Adding Unit Tests to an iOS MVP Project in Swift

Adding Unit Tests to an iOS MVP Project in Swift

Unit testing an example project that uses Model, View and Presenter layers along with a Networking Layer and other general utilities using Xcode



Unit Tests are like exercise. We all know how good it is, yet we rarely make time for it. But very much like exercise, once you get hooked on it, you will make it part of your daily routine.

So, in today’s tutorial, we will not limit ourselves to adding some isolated unit tests. Instead, we will test all the layers of an example project that uses Model, View and Presenter layers along with a Networking Layer and other general utilities.


  • You are comfortable coding in Swift for the iOS platform.
  • You have some understanding of how the MVP pattern works.

First, let’s download our starter project. It is an app for a fascinating world where you can ride dragons. It consumes an endpoint and shows the results in a list that we can tap to go to a screen with details about the ride.

The dragon ride app

Nobody wants an app that by mistake takes you to enemy territory. So we will try to make sure our app works fine by adding Unit Tests. We will start from the bottom up by testing our networking layer first and then advancing towards the Presenter and View Layers. We won’t test each layer in detail, but once you learn the basics, it will be easier for you to create more tests. So let’s begin!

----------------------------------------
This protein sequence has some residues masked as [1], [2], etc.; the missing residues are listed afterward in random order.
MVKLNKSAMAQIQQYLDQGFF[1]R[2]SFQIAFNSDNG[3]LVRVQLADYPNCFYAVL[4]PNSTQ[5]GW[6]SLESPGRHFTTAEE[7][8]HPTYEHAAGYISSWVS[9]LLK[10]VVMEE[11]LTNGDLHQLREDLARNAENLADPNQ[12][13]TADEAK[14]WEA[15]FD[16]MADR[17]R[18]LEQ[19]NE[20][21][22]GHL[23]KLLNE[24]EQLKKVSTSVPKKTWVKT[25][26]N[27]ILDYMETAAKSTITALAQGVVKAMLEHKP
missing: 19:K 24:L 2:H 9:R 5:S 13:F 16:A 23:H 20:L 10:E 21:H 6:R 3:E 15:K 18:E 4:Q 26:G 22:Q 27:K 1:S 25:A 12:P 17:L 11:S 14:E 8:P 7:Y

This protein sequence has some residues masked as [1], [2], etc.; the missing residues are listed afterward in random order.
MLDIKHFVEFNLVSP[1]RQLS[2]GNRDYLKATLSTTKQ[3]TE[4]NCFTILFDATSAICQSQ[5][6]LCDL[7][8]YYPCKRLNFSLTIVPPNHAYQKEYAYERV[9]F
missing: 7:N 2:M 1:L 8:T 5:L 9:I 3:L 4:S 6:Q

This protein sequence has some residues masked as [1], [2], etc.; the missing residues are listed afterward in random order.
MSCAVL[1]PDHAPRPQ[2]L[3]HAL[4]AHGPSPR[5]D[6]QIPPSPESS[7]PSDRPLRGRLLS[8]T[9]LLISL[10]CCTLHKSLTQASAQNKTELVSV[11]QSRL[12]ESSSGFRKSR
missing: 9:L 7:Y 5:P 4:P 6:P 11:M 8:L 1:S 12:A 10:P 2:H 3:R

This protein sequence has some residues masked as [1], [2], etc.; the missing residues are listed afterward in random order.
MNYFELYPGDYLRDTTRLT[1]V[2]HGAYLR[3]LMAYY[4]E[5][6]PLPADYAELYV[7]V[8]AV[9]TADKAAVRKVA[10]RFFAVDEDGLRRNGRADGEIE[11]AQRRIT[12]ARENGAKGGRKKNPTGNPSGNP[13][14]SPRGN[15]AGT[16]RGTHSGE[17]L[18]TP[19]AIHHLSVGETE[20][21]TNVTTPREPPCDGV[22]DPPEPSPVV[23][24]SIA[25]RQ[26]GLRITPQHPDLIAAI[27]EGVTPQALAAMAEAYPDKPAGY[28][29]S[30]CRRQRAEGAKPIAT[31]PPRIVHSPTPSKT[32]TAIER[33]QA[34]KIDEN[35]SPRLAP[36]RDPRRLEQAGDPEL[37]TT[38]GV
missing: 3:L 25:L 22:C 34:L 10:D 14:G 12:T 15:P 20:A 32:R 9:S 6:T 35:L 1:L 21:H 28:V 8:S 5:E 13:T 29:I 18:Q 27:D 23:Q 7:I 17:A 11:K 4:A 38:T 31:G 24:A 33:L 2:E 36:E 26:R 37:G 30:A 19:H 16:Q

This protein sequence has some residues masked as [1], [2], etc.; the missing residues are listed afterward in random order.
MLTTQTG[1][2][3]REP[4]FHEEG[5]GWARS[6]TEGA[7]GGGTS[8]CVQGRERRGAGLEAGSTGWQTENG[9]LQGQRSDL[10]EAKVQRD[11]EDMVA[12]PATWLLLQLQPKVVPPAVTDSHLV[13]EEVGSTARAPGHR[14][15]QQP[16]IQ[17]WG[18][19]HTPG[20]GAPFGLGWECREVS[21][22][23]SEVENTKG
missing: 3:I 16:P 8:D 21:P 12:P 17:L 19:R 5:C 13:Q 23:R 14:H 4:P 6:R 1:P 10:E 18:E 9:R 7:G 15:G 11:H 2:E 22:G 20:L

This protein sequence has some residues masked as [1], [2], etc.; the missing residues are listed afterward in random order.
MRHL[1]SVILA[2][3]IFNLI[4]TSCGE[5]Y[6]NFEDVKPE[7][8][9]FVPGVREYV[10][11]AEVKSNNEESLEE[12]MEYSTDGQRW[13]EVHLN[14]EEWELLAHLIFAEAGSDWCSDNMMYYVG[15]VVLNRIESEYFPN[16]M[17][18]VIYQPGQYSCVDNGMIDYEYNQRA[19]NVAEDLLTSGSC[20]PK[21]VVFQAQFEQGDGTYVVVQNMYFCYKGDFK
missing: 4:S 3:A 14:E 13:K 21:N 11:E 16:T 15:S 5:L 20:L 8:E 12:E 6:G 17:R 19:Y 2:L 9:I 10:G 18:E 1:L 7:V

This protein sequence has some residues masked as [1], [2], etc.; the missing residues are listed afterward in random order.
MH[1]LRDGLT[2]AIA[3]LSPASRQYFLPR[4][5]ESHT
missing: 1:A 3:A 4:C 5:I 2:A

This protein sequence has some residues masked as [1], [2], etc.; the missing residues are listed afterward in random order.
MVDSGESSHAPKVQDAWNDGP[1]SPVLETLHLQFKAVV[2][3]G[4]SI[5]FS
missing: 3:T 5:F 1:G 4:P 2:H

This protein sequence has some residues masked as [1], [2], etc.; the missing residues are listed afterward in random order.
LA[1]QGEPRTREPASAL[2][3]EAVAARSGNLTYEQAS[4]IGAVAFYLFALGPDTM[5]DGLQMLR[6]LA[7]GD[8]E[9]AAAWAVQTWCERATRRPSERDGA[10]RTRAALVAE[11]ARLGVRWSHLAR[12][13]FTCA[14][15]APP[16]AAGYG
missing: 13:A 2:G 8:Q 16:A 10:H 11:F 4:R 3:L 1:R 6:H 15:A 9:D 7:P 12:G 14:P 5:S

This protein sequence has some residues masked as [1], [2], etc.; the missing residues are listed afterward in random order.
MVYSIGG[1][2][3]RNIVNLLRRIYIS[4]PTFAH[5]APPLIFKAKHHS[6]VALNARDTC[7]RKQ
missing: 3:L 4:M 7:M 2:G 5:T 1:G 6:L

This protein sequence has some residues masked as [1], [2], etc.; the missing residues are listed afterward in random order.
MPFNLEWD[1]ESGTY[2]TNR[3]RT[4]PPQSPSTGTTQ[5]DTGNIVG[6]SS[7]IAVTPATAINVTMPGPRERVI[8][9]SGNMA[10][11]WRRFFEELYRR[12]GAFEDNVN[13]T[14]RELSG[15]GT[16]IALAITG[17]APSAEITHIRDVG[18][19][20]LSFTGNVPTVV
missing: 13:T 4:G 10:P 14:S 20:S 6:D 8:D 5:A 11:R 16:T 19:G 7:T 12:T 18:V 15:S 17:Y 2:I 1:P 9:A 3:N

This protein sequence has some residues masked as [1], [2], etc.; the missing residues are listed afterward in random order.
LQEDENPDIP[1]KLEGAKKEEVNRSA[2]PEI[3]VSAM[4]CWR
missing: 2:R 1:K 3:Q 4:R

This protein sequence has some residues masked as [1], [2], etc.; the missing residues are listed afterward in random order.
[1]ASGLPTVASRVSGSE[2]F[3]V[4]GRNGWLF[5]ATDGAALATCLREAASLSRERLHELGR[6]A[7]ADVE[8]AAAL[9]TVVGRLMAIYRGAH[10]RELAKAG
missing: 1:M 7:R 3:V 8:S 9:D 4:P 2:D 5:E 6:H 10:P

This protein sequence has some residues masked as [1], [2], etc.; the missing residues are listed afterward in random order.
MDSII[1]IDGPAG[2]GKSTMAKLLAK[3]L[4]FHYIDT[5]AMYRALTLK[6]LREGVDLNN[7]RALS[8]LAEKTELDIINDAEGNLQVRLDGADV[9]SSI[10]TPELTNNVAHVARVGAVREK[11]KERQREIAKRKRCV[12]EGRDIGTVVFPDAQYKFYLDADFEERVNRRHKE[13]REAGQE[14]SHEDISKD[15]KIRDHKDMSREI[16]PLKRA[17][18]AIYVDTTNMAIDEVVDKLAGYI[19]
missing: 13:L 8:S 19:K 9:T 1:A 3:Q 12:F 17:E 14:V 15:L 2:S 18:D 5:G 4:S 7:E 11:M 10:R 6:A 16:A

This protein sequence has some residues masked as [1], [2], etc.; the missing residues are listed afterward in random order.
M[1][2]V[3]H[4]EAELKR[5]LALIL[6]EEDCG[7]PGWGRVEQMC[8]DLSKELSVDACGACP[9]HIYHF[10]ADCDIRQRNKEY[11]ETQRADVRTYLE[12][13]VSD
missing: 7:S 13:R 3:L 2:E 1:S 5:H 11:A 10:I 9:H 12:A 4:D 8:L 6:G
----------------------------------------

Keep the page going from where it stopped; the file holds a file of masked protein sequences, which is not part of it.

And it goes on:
XCode asks us if we want to add Unit Tests when creating a new project, but for didactic purposes, our starter project does not have them (or the related Target). No worries! Adding that is easy: File -> New -> Target -> iOS Unit Testing bundle.

Unit testing bundle

On our project navigator, we can see that we got a new group named Dragon RidersTests. By default, XCode adds a test class for us. We do not need it right now, so it is better to delete it.

Project navigator

Now we can create our first Unit Test inside that group by clicking File -> New -> File -> Unit Test Case Class. Let us call it JSONParser_UnitTests.swift

New template

Our JSONParser class does two things: first, it uses native URLSession to fetch a JSON from the URL that the DragonsTarget enum provides. And second, it parses this JSON to one of our defined models.

In an MVP app, some people would argue this JSON_Parser is an external module, while others might say it is part of the Model layer. The more meaningful Unit Tests we can add, the more we can rely on that our app is behaving correctly.